Author: Will Hughes

Back in 1962, Ed Sabol thought pro football was going to be big.

Seen in: Jersey Living, Sports

Among the more than 100 patents he obtained while working for RCA, Rajchman developed the electron multiplier calculating device; the read-only memory computer system; the magnetic information-handling system (core memory); and the electronic microcopy apparatus. Your computer would not be the same without Rajchman’s innovations.

Seen in: History, Towns & Schools

Vladimir Zworykin, a Russian-born inventor, pioneered the first mechanical TV system—using his kinescope—in 1910 and 1929 as director of RCA’s Electronic Research Laboratory in Camden.

Seen in: Best Of Jersey

The first FM backpack radio was developed at the Signal Corps Labs at Fort Monmouth in 1941, providing troops with reliable, static-free communication. FM radio relay, born from radar research, was also developed at Fort Monmouth. Military experts number these two inventions among the top five systems that made the Allies victorious in World War II.

Seen in: High School Rankings, Towns & Schools

Leo H. Sternbach of Hoffmann-La Roche Inc. in Nutley is known as the father of Valium—a synthesis of the vitamin biotin and the compound 1,4 benzodiazepine. Valium was the bestselling drug in America from 1969 to 1982. Sternbach died in 2005, at age 97, with more than 230 patents to his credit.

Seen in: History, Towns & Schools

The Intelligent Network Services Architecture, developed by Weber for AT&T at Bell Labs in Holmdel, was integral in flexible customer services such as the 800 number, calling cards, and software-defined network arrangements.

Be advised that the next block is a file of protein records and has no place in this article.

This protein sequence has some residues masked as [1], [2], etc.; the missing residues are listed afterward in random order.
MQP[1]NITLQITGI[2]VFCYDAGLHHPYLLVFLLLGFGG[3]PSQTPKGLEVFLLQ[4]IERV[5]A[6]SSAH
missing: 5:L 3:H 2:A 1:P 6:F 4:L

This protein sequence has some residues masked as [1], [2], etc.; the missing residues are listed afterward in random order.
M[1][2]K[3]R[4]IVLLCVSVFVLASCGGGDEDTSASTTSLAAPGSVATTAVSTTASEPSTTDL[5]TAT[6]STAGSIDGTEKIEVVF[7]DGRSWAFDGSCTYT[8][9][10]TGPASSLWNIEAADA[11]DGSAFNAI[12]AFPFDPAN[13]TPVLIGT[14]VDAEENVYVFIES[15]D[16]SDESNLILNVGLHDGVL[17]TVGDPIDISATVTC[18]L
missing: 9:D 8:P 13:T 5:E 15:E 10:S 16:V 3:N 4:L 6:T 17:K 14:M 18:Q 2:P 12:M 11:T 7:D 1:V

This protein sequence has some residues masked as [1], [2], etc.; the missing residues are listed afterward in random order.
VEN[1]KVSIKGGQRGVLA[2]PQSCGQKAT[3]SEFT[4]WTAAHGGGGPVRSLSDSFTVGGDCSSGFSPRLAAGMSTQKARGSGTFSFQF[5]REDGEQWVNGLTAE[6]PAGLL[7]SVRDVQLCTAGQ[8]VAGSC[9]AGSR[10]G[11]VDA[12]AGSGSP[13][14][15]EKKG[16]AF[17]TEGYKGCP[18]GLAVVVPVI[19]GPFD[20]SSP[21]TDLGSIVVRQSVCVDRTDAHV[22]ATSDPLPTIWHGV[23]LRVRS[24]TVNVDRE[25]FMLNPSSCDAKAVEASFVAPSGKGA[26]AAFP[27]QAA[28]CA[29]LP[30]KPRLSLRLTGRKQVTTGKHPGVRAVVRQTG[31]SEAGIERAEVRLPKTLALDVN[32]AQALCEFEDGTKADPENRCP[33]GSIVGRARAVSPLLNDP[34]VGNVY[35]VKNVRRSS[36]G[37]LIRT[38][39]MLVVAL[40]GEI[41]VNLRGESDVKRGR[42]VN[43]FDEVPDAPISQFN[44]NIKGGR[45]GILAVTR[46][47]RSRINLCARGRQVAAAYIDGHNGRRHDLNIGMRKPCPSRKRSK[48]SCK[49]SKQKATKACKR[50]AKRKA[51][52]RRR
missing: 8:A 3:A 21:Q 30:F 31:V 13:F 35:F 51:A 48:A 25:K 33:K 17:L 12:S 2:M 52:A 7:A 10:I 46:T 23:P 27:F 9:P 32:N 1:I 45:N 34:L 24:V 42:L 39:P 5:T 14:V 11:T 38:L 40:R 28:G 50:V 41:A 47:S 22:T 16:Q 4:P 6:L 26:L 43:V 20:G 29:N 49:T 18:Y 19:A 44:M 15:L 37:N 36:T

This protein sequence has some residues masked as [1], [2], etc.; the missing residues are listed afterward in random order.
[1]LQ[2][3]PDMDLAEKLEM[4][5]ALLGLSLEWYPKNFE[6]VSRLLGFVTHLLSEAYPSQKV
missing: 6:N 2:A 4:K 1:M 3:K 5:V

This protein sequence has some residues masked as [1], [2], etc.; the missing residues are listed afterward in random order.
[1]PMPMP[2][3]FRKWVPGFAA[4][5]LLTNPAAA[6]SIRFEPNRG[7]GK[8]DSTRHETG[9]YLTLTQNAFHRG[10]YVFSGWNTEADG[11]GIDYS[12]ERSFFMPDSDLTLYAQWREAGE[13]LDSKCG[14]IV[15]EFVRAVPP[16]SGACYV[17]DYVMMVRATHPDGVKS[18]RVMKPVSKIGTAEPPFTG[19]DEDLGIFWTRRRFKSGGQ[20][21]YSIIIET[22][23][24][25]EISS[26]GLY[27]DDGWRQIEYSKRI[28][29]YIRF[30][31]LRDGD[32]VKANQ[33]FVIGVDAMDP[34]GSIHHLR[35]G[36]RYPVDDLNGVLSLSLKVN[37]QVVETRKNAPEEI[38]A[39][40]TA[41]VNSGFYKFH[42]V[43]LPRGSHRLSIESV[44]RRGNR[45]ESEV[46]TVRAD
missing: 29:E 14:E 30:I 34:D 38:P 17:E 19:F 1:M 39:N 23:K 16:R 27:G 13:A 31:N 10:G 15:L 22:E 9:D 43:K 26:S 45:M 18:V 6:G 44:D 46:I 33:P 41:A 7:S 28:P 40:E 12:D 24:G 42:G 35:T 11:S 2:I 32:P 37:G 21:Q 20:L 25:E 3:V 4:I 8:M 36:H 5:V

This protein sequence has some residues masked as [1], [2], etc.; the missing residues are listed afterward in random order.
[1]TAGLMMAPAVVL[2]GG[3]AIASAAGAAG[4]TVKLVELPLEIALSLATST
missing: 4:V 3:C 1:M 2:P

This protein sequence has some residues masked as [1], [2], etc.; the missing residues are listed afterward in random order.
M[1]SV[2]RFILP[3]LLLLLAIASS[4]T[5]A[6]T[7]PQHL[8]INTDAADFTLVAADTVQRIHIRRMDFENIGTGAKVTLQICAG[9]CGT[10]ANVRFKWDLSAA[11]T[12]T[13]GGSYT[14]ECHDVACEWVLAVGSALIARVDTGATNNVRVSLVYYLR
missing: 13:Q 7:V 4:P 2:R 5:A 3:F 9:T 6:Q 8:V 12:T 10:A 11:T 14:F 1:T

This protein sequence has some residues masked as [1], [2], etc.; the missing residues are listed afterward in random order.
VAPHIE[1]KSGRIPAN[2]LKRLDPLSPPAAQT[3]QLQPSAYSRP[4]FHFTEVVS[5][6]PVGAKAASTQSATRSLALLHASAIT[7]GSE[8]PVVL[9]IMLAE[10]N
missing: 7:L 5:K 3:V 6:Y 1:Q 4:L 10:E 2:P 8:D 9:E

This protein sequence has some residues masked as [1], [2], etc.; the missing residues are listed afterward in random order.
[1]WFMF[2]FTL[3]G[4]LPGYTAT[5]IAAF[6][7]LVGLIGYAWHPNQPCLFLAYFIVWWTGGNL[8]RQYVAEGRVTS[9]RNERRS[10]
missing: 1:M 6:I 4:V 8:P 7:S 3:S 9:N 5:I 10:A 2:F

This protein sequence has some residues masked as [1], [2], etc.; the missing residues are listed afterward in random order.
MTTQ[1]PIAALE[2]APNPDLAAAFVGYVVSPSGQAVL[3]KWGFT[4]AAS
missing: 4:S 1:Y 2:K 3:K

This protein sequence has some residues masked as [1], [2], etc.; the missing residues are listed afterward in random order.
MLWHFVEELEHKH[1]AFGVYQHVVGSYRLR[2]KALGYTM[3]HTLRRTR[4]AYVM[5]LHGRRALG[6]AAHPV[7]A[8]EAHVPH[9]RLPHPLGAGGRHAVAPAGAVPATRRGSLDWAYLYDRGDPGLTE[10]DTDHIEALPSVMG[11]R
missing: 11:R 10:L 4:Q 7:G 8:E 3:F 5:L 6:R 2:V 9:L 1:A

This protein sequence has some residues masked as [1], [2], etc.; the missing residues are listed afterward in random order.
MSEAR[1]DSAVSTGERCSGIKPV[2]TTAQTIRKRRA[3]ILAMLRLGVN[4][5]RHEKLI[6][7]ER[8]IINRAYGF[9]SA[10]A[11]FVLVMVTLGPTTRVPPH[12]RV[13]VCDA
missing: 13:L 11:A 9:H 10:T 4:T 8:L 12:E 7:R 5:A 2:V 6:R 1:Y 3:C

Seen in: History, Towns & Schools

The Hoboken resident pioneered the use of steam for transportation. He initiated the first regular ferry service from New Jersey to New York, designed and built the first American steam locomotive, and developed the first seagoing steamship. He proposed a vehicular tunnel under the Hudson River and an elevated railroad in New York City.

Seen in: History, Towns & Schools

John Bardeen and Walter Brattain met as grad students at Princeton. With William Shockley, Bardeen’s manager at Bell Labs in Murray Hill, they won the 1956 Nobel Prize in physics for their invention.

Seen in: History, Towns & Schools

Atlantic City native Norman Joseph Woodland was inspired in 1948 to create a two-dimensional Morse code to convey product information in grocery stores. He and fellow Drexel University graduate student Bernard Silver patented the idea, which became feasible in the 1970s.

Seen in: Jersey Living